New Zealand vs British & Irish Lions Test II Preview
Last updated: June 30, 2017 by Leon Marshal
|Kick-off:||Saturday, 08:35 (GMT)|
|Coverage:||Sky Sports, Sky Sports HD|
|Fixture type:||Test Fixture|
|Home team odds||1/5|
|Away team odds:||4/1|
Hype, expectation and ultimately, pride, was forced to give way to ruthless efficiency last weekend as the Lions were given a stern lesson in what it means to be clinical at test level. After going down 30-15 in what was a gripping first encounter at Eden Park, Warren Gatland and his wounded Lions now have the steepest of mountains to climb if they are to come back and clinch the series from the back-to-back world champions. A disappointing 31-31 draw against a somewhat depleted Hurricanes side will have done little to help bolster morale inside the Lions camp as the mid-week team let a 14-point second-half lead slip. Nonetheless, it is do or die time now as the tourists know a second defeat on the bounce will put the series out of sight and would make the dreaded prospect of a 3-0 thrashing – with the final test being played at Eden Park where the All Blacks haven’t lost since 1994 – all the more probable.
Warren Gatland and his coaching staff would have no doubt been rueing the missed opportunity inside the first two minutes that would have seen the Lions get off to the perfect start and, possibly, changed the course of the rest of the test. The more sobering reality, however, is that the Lions were outmuscled and outwitted for large periods of the game as they struggled to cope with the route one, abrasive style of the of the New Zealand pack and the blistering speed at which Aaron Smith – who played his best game for some time – fizzed the ball away from the breakdown. There’s no shortage of ability or ambition in the Lions ranks; Liam Williams, Elliot Daly and Jonathan Davis, who all combined to cover 80 metres to send Sean O’Brien diving over for what will go down as one of the greatest-ever test tries, are prime examples of how the Lions can cause the All Blacks problems. The tourists must, however, front up to the physical challenge and find a way slow up New Zealand’s supply, otherwise they will find themselves forced to play the game on the back foot and having to play catch up once again.
Perhaps the main concern for the Lions, and particularly Warren Gatland, was not so much the extent to which they were outplayed, but more so, the way in which they were outsmarted. So much has been made of the Lions’ line speed and the strength of the set piece on this tour that Steve Hansen knew exactly what to expect; he adjusted his tactics by funnelling the point of attack down the 10-12 channel and forcing the pressure back on the Lions – the coaching room staff had no response. The inclusion of Johnny Sexton this week pushes Owen Farrell to 12, which suggests that the Lions will look to take advantage of having two world-class tactical kickers and decision-makers on the field and play a territory game. Maro Itoje coming in for George Kruis will increase the Lion’s energy and provide a much-needed physical edge – so too will CJ Stander coming off the bench – and Sam Warbuton will be expected to do what he does best and make a nuisance of himself at the breakdown, while also proving his worth as tour captain.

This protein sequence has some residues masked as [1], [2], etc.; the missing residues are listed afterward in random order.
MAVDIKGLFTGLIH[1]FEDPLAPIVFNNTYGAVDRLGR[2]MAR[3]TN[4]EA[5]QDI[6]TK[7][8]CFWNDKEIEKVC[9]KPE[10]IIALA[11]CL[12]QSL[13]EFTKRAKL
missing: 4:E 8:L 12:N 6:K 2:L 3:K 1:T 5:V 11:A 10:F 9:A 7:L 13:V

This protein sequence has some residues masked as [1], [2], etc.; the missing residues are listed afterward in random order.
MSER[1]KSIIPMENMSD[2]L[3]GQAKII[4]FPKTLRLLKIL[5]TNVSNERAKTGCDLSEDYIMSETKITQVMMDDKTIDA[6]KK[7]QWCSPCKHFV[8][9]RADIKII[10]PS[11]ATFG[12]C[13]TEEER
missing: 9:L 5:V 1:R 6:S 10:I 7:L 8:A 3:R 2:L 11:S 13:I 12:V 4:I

Waisake Naholo comes in to start on the wing as New Zealand are forced to reshuffle the back three after the vice-captain and 62-cap veteran, Ben Smith, suffered his third concussion of the season. He has been ruled out of the rest of the series.
Ryan Crotty has also been ruled out for the rest of the tour following a hamstring injury last week. 22-year-old Anton Lienert-Brown comes off the bench to start alongside Sonny Bill Williams.
Peter O’Mahony and George Kruis have both been dropped from the match day 23. Courtney Lawes comes onto the bench after impressing in the midweek games and Kruis is replaced by his Saracens team mate, Maro Itoje, in the second row.
Ben Te’o, who many believe has been one of the Lions’ most valuable players on the tour, misses out on a place in the starting 15 to make way for Johnny Sexton, who comes in to play fly-half. This shifts Owen Farrell out to cover the number 12 position, where he has proven his competence playing for England.
|New Zealand:||Moody, Taylor, Franks, Retallick, Whitelock, Kaino, Cane, Read, Smith, Barrett, Ioane, Williams, Lienert-Brown, Naholo, Dagg|
|Subs:||Harris, Crockett, Faumuina, Barrett, Savea, Perenara, Cruden/Sopoaga, Lienert-Brown|
|British & Irish Lions:||Vunipola, George, Furlong, Jones, Itoje, Warbuton (capt), O’Brien, Faletau, Murray, Sexton, Daly, Farrell, Davies, Watson, Williams|
|Subs:||Owens, McGrath, Sinckler, Lawes, Stander, Webb, Te’o, Nowell|
The Final Word
The Lions are exactly where they did not want to be at this stage of the tour: their backs against the wall at 1-0 down and off-field issues taking centre stage in the media and distracting from the task at hand. The tourists need their big players to stand up and prove their worth and there are a few players, most notably Alun Wyn Jones, Johnny Sexton and Sam Warbuton, that need to repay Warren Gatland’s trust and vindicate his selection policies with standout performances. The line-up suggests the Lions are ready to throw the metaphorical kitchen sink at the current world champions but also, perhaps more importantly, take some risks and take look to play in the wide channels. They simply cannot afford to leave anything in reserve as the balance of the entire tour, and possibly the future of it, rests on 80 or so minutes in what is set to be a wet, windy Saturday night in Wellington.
The best odds prices are currently showing at William Hill.